Davis was not just a cabinetmaker. He was a farmer, a lawmaker and a respected leader of the Town of Edgecomb, Maine. He also happened to own a piece of land that was perfect for a coastal fort.
He was a pious and hardworking 27-year-old when he and his wife Sarah moved from Newburyport, Mass., in 1770 to a settlement across from Wiscasset. After Edgecomb was incorporated in 1774, Moses Davis was selected to represent the town in the General Court. He was elected a delegate to the Massachusetts conventions that led to the Articles of Confederation in 1781 and that ratified the U.S. Constitution in 1788 (he voted yes).
In between conventions, Moses Davis worked his farm, reared six children and made furniture. He was a town selectmen and justice of the peace who married 183 couples over his lifetime.
On Sept. 11, 1783, he wrote in his diary that he ‘workt in shop on Capt. Dunton chest.’ He also worked on making a ‘Great plow,’ finished a chest for John Place, built a ‘standing stool’ for Mrs. Decket and helped build a kitchen in Wiscasset.
Fast forward 25 years. Wiscasset grew to a busy port second only to Portland. Ships had carried timber from Wiscasset to Europe and the West Indies, while a fishing fleet and merchant vessels had sailed in and out of the harbor. But President Thomas Jefferson’s wildly unpopular Embargo of 1807 had strangled commerce along the Sheepscot River.
War with Britain was looming on May 21, 1808. On that spring day, 65-year-old Moses Davis received two visitors, Maj. Moses Porter and Moses Carlton. Porter, an engineer, had served under Henry Knox and was charged with building batteries from Castine Harbor to the mouth of the Kennebec River. Carlton was a local ship owner and businessman hired to handle the project.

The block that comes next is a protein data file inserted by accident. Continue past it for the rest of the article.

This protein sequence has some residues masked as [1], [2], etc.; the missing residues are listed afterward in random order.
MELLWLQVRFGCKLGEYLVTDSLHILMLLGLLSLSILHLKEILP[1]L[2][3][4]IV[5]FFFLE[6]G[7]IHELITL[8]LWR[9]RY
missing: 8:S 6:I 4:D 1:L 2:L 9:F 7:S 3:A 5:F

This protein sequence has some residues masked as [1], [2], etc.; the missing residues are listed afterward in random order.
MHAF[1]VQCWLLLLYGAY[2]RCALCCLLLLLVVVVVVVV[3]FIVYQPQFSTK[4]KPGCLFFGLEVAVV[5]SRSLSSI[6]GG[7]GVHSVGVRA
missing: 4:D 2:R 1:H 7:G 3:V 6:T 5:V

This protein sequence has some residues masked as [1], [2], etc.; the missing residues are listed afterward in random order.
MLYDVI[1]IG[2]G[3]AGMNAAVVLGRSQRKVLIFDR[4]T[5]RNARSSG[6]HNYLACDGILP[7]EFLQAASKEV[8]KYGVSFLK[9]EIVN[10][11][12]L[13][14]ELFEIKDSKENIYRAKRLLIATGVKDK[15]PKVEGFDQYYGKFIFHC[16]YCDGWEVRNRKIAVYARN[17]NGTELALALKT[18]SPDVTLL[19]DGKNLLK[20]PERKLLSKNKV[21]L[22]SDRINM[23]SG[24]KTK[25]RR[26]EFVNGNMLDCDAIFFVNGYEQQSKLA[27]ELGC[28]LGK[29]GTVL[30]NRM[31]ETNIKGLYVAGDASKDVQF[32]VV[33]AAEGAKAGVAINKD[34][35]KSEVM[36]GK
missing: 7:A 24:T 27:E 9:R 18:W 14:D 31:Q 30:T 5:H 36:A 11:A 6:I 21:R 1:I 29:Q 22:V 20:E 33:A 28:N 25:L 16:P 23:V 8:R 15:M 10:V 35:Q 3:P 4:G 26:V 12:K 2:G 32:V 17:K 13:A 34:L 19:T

Porter wanted to buy land from Moses Davis to build a fort that would defend Wiscasset and enforce the hated embargo. Davis’ farm – on Davis Island – was right across from Wiscasset.
On June 13, 1808, Moses Davis formally deeded over three acres on Davis Island for $300.00 to the United States government. The next day, Moses Porter moved in with the Davis family and set out boundary stakes for the fort.
For the next six months, he supervised the work while Moses Davis helped build the fort along with still two other Moseses: his son, Moses Davis, Jr., and his hired hand, Moses Dodge. Ironically, Moses Davis was just then petitioning the General Court for help in redressing the Embargo Law.
The two younger Moseses and other workers did most of the heavy lifting: hauling planks for the gun platforms and rocks, brick, timber and sod for the battery.
The fort was finished in time to celebrate James Madison’s inauguration as president. On Feb. 23, 1809, Moses Dodge had a team of oxen haul cannons to the fort. It was said the only time the cannons at Fort Edgecomb were fired was in salute of James Madison – that is, the end of the embargo.
Thomas Jefferson actually lifted the embargo three days before leaving office. Moses Davis happily recorded in his diary that seven or eight vessels went downriver to European and other ports.
The octagonal, 34-foot-high blockhouse still stands. Fort Edgecomb is now a historic site with guided tours in the summer. It represents America's best-preserved blockhouse of the period and is listed on the National Register of Historic Places.
The Forts of Maine: Silent Sentinels of the Pine Tree State by Harry Gratwick provided much of the information for this post. You can buy the book from the New England Historical Society’s bookstore here.